When I was serving as an elected Vice-President of the College of Health, there were three serious wrongs that I was campaigning about: the cruel uselessness of the NHS Complaints Procedures, the need for a rational approach to the treatment of pain, and the sex prejudice of doctors that led to failure to investigate and treat women's physical problems. As a result, I received post from people damaged by the system. Most of this post was about the great suffering caused to women by the sex prejudice of doctors.
Dear Margaret Wilde
Following the item by Peter Pallot in the Daily Telegraph I write to support your view that women, in particular, are too often dismissed as neurotic by their doctors, and no real attempt is made to find the real nature of their illness.
As a member of the Endometriosis Society - recently appointed a National Trustee - I know of many sufferers, including myself, who have for years been treated as neurotic before emergency admission to hospital has revealed the real cause of the symptoms.
Endometriosis is a very debilitating disease and the symptoms can be very vague. Many sufferers say that only when they pluck up the courage to say that intercourse is very painful that doctors do something about their problems. It is felt that when a man's pleasure is affected 'that can't be allowed!'
My own case with Endometriosis began with painful periods at the age of fifteen. I was treated with tranquillisers, over a number of years. I was told 'to pull myself together', by all the doctors in my practice. I did to some extent accept that what they said about me must be correct. (Now this makes me angry to think about it.) Just three weeks before emergency surgery in July 1971 - age 27 years - I was threatened with admission to Psychiatric Hospital if 'I didn't pull myself together'. On the day of my admission to hospital my GP said I had a pulled stomach muscle! Later that night my left ovary was removed in 'a near gangrenous state' and half of my right ovary. The surgeon, a lady, was very angry about my treatment, as I had the most advanced case of endometriosis she had ever seen.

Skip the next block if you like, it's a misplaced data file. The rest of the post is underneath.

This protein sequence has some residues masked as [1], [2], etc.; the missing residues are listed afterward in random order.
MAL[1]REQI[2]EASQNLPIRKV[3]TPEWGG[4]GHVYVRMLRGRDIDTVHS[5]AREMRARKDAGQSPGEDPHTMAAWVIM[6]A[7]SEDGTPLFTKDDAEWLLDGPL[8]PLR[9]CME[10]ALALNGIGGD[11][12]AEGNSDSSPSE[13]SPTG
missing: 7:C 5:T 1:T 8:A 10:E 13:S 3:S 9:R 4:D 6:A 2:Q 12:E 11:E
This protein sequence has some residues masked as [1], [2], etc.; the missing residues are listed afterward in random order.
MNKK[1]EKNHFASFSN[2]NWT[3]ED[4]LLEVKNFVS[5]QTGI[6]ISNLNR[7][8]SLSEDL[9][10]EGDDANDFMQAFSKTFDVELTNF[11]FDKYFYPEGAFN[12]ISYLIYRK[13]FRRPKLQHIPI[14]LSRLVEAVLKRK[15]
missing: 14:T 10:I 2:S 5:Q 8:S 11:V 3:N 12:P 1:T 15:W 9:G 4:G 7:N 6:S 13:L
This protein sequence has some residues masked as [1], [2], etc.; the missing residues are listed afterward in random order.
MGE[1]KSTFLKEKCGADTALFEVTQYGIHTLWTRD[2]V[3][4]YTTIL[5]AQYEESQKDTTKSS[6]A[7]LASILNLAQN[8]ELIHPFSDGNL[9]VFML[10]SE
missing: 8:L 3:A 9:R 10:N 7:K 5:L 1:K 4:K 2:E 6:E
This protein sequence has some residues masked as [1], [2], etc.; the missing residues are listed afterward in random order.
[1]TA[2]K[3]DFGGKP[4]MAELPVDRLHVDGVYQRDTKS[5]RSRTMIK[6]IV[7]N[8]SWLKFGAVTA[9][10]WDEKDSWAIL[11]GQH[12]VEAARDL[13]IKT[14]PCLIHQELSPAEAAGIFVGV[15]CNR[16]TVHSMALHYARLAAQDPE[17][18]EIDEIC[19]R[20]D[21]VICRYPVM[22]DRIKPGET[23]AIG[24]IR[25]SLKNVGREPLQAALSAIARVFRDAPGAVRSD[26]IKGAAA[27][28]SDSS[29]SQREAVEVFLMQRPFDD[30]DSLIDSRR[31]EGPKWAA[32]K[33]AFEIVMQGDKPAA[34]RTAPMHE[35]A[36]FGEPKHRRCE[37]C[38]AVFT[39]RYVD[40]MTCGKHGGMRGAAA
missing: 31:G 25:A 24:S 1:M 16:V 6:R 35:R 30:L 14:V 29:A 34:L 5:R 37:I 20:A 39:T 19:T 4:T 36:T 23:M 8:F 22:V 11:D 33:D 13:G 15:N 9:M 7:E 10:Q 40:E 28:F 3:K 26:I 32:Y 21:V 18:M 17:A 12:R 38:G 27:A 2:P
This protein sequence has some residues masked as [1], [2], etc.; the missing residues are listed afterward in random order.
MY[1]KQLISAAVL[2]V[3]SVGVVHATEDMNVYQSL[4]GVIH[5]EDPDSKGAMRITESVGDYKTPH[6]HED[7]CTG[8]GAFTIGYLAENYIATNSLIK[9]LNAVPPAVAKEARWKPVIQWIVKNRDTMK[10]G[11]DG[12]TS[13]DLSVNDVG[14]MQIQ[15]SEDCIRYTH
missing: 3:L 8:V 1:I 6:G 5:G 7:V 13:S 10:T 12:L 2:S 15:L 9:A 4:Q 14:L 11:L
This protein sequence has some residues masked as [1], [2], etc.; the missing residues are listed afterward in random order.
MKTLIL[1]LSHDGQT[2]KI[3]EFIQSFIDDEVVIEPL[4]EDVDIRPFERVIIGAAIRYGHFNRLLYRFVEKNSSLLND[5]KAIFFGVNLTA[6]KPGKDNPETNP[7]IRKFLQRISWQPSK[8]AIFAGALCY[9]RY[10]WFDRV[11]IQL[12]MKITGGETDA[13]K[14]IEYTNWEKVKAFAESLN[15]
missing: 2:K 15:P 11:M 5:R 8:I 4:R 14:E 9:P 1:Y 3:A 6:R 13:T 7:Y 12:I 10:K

In 1978 I began suffering again and had the galling experience of repeated visits to the doctors who still treated me as neurotic. In the spring of '79, almost 12 months later, a laparoscopy was done (to shut me up) and I was found to have Chronic Pelvic Inflammatory Disease, Multiple Adhesions and Chronic Infection. No wonder I had felt so ill!
Almost 5 years ago I began an association with the Endometriosis Society which is a self help support group. My aims were to try and do something to prevent other women going through my horrendous experiences. The most recent effort with this aim in mind has been the production of the booklet 'Endometriosis' for General Practitioners. At the moment its distribution has been limited to Coventry, Warwickshire, two London boroughs, Lincoln and Humberside, although when local groups raise the funds all General Practitioners throughout the country will receive one. Unfortunately Coventry and Warwickshire doctors have not returned the feedback sheets (only 2 out of 600) - but in the other areas the reception has been marvellous.
Thank you for doing this work on behalf of women.
Any further help you require, please contact me.
I have enclosed a copy of the booklet for you.
(Kay gave her permission for her name to be included here.)
You can read HERE about some of my own experience of terrible suffering and permanent harm done by the sex prejudice of health professionals.